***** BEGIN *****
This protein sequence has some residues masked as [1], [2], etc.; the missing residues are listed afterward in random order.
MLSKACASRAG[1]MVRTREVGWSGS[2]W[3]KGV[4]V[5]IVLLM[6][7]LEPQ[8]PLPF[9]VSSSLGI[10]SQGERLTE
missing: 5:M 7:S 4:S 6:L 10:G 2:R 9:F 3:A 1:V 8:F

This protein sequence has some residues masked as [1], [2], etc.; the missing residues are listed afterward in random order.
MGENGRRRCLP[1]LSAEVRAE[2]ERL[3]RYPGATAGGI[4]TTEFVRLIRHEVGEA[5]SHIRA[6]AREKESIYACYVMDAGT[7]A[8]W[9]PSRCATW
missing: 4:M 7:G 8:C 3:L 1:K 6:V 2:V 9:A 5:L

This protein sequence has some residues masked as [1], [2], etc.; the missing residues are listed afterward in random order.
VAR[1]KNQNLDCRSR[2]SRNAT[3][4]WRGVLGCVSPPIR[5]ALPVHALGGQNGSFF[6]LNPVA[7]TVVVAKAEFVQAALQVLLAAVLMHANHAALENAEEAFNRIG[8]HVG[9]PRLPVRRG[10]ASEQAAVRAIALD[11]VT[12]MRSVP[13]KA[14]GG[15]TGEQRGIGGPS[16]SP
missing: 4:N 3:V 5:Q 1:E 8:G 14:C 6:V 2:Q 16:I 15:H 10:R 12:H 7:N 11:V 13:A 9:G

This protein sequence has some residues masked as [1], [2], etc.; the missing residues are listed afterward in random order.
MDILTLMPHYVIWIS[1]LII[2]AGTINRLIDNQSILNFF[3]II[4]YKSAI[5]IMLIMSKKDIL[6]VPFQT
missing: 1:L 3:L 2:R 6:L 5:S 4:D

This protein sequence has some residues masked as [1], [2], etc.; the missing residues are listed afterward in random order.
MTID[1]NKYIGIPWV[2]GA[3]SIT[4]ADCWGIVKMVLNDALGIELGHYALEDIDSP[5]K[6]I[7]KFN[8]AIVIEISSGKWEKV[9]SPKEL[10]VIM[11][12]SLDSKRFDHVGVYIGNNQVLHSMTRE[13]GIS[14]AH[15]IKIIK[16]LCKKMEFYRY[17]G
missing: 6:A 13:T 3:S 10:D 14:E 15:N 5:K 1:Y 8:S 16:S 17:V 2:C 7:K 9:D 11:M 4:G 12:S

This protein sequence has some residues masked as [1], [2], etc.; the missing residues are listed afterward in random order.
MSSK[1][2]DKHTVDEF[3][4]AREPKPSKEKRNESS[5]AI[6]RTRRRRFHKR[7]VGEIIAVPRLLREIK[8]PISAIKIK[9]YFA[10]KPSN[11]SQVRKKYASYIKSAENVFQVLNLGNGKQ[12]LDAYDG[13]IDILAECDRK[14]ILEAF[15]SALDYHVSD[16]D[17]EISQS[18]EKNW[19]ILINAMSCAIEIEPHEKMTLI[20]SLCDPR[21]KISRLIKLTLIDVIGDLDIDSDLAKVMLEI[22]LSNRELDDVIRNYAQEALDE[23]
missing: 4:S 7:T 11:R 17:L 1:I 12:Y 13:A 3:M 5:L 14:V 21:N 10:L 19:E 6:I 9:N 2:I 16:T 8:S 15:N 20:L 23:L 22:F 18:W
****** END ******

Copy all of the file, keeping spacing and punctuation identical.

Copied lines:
This protein sequence has some residues masked as [1], [2], etc.; the missing residues are listed afterward in random order.
MLSKACASRAG[1]MVRTREVGWSGS[2]W[3]KGV[4]V[5]IVLLM[6][7]LEPQ[8]PLPF[9]VSSSLGI[10]SQGERLTE
missing: 5:M 7:S 4:S 6:L 10:G 2:R 9:F 3:A 1:V 8:F

This protein sequence has some residues masked as [1], [2], etc.; the missing residues are listed afterward in random order.
MGENGRRRCLP[1]LSAEVRAE[2]ERL[3]RYPGATAGGI[4]TTEFVRLIRHEVGEA[5]SHIRA[6]AREKESIYACYVMDAGT[7]A[8]W[9]PSRCATW
missing: 4:M 7:G 8:C 3:L 1:K 6:V 2:V 9:A 5:L

This protein sequence has some residues masked as [1], [2], etc.; the missing residues are listed afterward in random order.
VAR[1]KNQNLDCRSR[2]SRNAT[3][4]WRGVLGCVSPPIR[5]ALPVHALGGQNGSFF[6]LNPVA[7]TVVVAKAEFVQAALQVLLAAVLMHANHAALENAEEAFNRIG[8]HVG[9]PRLPVRRG[10]ASEQAAVRAIALD[11]VT[12]MRSVP[13]KA[14]GG[15]TGEQRGIGGPS[16]SP
missing: 4:N 3:V 5:Q 1:E 8:G 14:C 6:V 2:Q 16:I 15:H 10:R 12:H 7:N 11:V 13:A 9:G

This protein sequence has some residues masked as [1], [2], etc.; the missing residues are listed afterward in random order.
MDILTLMPHYVIWIS[1]LII[2]AGTINRLIDNQSILNFF[3]II[4]YKSAI[5]IMLIMSKKDIL[6]VPFQT
missing: 1:L 3:L 2:R 6:L 5:S 4:D

This protein sequence has some residues masked as [1], [2], etc.; the missing residues are listed afterward in random order.
MTID[1]NKYIGIPWV[2]GA[3]SIT[4]ADCWGIVKMVLNDALGIELGHYALEDIDSP[5]K[6]I[7]KFN[8]AIVIEISSGKWEKV[9]SPKEL[10]VIM[11][12]SLDSKRFDHVGVYIGNNQVLHSMTRE[13]GIS[14]AH[15]IKIIK[16]LCKKMEFYRY[17]G
missing: 6:A 13:T 3:S 10:D 14:E 15:N 5:K 1:Y 8:S 16:S 17:V 2:C 7:K 9:D 11:M 4:G 12:S

This protein sequence has some residues masked as [1], [2], etc.; the missing residues are listed afterward in random order.
MSSK[1][2]DKHTVDEF[3][4]AREPKPSKEKRNESS[5]AI[6]RTRRRRFHKR[7]VGEIIAVPRLLREIK[8]PISAIKIK[9]YFA[10]KPSN[11]SQVRKKYASYIKSAENVFQVLNLGNGKQ[12]LDAYDG[13]IDILAECDRK[14]ILEAF[15]SALDYHVSD[16]D[17]EISQS[18]EKNW[19]ILINAMSCAIEIEPHEKMTLI[20]SLCDPR[21]KISRLIKLTLIDVIGDLDIDSDLAKVMLEI[22]LSNRELDDVIRNYAQEALDE[23]
missing: 4:S 7:T 11:R 17:L 1:I 12:Y 13:A 3:M 5:L 14:V 21:N 10:L 19:E 6:I 9:N 2:I 16:T 8:S 15:N 20:L 23:L 22:F 18:W